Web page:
While Huntley was born in the United States, he was raised along with his sister Suzy in a warm and loving home in Regina, Saskatchewan where his parents John and Joanne had moved when he was a young boy so that John could take up teaching responsibilities at the University of Regina College of Education. His parents were Quakers, and supporters of peace and social justice. In high school, Huntley became involved in student activities concerning student rights, and social causes including the growing human rights movement. His belief in greater equality of opportunity and the role government could play attracted him to the Saskatchewan New Democratic Party in his mid-teens in the early 1970s and he remained active until he left the province to pursue higher education.
Huntley began his university career at the University of Saskatchewan in Saskatoon and studied for one or two years there in the mid-1970s. His lifelong commitment to social justice and human rights led him to take time away from university studies to work full-time for the Saskatchewan Association on Human Rights as its Executive Director, and as provincial manager for the Canadian Mental Health Association, each for about a year in the latter half of the 1970s. As well, during these years he worked for brief periods of time for the Saskatchewan Environmental Society, including research in support of its policies opposing uranium mining and nuclear development. All the while he remained involved in political activities and served as President of the Saskatchewan Young New Democrats for two years in the late 1970s. He went on to pursue studies in economics at McGill and MIT, obtaining his Ph.D. in economics from MIT and pursuing a distinguished career as a Carleton University faculty member, visiting scholar, and contributor to the body of economic knowledge and discussion through many articles and contributions to books.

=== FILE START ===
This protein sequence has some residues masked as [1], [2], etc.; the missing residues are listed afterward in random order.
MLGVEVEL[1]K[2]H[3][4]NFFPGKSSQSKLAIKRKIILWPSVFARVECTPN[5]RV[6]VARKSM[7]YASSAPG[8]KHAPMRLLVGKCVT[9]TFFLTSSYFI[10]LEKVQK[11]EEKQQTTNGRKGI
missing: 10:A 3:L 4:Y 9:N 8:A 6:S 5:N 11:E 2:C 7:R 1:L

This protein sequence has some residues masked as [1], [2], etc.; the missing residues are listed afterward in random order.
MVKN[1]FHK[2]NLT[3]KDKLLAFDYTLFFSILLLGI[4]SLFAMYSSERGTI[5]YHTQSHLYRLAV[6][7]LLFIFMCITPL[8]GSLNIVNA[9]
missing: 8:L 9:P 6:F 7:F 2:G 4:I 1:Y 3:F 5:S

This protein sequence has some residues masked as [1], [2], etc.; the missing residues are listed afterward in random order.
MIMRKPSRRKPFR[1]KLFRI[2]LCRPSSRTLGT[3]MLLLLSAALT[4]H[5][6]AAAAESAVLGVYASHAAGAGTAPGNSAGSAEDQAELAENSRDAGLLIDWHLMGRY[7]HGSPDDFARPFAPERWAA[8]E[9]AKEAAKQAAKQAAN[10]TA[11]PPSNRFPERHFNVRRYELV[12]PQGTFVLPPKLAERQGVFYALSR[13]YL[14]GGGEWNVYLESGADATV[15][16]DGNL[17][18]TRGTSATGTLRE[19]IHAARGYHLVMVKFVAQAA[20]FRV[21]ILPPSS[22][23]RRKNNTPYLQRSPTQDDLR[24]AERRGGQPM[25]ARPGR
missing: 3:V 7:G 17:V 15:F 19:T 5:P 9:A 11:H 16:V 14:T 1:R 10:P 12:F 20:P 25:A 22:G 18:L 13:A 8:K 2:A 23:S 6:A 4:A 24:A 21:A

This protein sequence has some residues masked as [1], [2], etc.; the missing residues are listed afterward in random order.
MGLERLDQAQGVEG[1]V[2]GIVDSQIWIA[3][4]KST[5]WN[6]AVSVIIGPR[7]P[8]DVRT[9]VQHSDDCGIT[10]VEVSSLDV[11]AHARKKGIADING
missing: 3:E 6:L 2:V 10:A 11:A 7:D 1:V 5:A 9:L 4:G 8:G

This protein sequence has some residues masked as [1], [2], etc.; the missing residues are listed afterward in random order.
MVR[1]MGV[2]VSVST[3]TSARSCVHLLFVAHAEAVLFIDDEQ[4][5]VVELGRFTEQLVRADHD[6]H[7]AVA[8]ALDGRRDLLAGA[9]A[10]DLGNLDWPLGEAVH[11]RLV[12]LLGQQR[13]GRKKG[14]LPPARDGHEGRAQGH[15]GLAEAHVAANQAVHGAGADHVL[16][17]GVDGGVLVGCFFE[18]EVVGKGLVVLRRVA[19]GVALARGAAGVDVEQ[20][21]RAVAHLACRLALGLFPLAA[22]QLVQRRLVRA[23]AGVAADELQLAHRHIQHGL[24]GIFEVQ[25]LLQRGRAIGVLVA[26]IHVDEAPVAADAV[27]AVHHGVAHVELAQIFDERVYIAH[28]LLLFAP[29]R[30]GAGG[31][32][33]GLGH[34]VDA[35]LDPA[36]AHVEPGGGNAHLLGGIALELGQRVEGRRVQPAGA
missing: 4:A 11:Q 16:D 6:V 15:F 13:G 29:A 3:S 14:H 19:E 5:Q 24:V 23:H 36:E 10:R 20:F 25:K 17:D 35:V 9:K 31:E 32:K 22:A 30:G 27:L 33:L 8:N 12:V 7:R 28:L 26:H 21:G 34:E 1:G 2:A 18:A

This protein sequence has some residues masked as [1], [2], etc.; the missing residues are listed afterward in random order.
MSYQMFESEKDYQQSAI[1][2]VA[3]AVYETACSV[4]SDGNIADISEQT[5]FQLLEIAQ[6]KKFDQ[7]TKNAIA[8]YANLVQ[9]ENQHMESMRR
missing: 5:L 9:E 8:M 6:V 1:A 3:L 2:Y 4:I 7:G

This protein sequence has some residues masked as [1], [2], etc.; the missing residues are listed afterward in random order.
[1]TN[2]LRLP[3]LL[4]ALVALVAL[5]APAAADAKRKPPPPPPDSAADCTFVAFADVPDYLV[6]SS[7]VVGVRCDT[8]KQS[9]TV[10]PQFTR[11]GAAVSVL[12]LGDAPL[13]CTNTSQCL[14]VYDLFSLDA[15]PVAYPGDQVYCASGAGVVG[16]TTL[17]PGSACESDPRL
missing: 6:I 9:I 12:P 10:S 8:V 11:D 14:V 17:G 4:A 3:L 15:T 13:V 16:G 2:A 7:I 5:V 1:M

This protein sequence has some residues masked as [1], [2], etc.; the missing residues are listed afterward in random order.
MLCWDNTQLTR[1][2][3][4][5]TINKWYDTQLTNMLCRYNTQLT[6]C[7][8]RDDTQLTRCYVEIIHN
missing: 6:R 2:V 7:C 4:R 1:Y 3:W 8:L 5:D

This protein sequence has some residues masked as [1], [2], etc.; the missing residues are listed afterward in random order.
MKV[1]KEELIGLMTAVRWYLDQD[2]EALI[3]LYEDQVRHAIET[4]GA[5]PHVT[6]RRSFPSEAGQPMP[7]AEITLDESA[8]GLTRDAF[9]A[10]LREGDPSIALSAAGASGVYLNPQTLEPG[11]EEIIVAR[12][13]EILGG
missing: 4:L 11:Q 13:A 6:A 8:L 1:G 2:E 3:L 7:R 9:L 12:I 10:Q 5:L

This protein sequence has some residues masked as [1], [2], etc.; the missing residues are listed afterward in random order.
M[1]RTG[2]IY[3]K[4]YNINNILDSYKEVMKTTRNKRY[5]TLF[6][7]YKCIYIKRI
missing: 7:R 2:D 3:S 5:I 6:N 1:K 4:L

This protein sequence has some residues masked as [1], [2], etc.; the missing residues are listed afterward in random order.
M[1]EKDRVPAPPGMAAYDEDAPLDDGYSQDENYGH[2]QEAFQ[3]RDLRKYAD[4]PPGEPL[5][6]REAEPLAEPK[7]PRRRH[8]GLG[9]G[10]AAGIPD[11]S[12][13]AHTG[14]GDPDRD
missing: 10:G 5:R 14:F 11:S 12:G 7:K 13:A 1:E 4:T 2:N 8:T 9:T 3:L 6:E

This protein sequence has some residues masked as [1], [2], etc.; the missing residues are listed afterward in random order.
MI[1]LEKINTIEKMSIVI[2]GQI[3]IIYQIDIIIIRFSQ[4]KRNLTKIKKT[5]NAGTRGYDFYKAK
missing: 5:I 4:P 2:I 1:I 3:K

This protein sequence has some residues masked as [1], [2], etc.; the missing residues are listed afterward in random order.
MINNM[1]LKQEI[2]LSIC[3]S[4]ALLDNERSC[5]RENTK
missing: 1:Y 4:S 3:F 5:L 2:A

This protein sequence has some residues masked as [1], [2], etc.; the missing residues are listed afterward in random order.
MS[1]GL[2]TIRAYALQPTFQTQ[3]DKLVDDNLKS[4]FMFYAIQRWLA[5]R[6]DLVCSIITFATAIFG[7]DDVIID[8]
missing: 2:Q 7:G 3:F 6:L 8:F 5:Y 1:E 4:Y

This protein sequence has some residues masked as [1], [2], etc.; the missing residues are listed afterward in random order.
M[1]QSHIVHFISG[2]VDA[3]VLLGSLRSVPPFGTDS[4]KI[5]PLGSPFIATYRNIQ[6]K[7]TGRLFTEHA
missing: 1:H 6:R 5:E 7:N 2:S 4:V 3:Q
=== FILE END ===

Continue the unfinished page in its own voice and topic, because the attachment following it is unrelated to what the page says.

He enjoyed life fully with many friends, athletic pursuits, academic accomplishments, political discussions and activities, and a lifelong love of good food. He worked to maintain friendships, both long-term and new. While his life was all too short and more time would have led to more accomplishments, his enjoyment of life was abundant and his life very well lived.